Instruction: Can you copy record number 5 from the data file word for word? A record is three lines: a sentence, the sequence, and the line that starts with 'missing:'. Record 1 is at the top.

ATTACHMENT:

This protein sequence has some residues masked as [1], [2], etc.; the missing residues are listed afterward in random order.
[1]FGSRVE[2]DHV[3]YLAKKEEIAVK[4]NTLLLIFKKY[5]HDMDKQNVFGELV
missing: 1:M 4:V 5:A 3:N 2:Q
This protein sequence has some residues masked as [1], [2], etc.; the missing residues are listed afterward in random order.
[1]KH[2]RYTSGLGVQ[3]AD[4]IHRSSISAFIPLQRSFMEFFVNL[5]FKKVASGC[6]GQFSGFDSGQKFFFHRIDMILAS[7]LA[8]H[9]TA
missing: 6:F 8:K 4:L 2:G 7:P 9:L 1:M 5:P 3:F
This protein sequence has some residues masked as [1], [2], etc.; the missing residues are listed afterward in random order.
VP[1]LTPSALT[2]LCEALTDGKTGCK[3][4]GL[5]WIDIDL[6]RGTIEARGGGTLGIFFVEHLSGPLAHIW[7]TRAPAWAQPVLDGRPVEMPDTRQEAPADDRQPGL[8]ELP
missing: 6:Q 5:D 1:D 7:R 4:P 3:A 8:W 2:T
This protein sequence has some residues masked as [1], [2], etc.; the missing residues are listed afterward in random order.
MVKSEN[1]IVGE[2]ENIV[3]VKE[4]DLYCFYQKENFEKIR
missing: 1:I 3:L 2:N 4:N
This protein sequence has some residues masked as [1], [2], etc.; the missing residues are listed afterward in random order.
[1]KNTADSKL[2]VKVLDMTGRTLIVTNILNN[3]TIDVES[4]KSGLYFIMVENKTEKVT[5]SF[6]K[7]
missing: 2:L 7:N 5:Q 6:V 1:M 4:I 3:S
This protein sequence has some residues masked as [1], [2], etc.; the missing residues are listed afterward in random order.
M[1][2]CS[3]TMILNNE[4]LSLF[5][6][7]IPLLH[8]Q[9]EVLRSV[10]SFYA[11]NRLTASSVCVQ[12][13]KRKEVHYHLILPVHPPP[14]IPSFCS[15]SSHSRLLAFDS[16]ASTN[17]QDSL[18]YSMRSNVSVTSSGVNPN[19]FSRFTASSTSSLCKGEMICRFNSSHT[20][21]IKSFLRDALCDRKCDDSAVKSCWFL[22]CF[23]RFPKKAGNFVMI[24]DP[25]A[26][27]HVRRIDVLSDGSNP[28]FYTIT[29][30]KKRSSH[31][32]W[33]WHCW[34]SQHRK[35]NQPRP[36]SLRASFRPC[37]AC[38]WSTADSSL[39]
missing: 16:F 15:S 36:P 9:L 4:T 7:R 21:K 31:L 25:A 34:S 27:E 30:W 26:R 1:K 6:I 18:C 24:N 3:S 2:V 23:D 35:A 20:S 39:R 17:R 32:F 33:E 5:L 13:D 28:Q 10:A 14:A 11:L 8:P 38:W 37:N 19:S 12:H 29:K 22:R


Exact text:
This protein sequence has some residues masked as [1], [2], etc.; the missing residues are listed afterward in random order.
[1]KNTADSKL[2]VKVLDMTGRTLIVTNILNN[3]TIDVES[4]KSGLYFIMVENKTEKVT[5]SF[6]K[7]
missing: 2:L 7:N 5:Q 6:V 1:M 4:I 3:S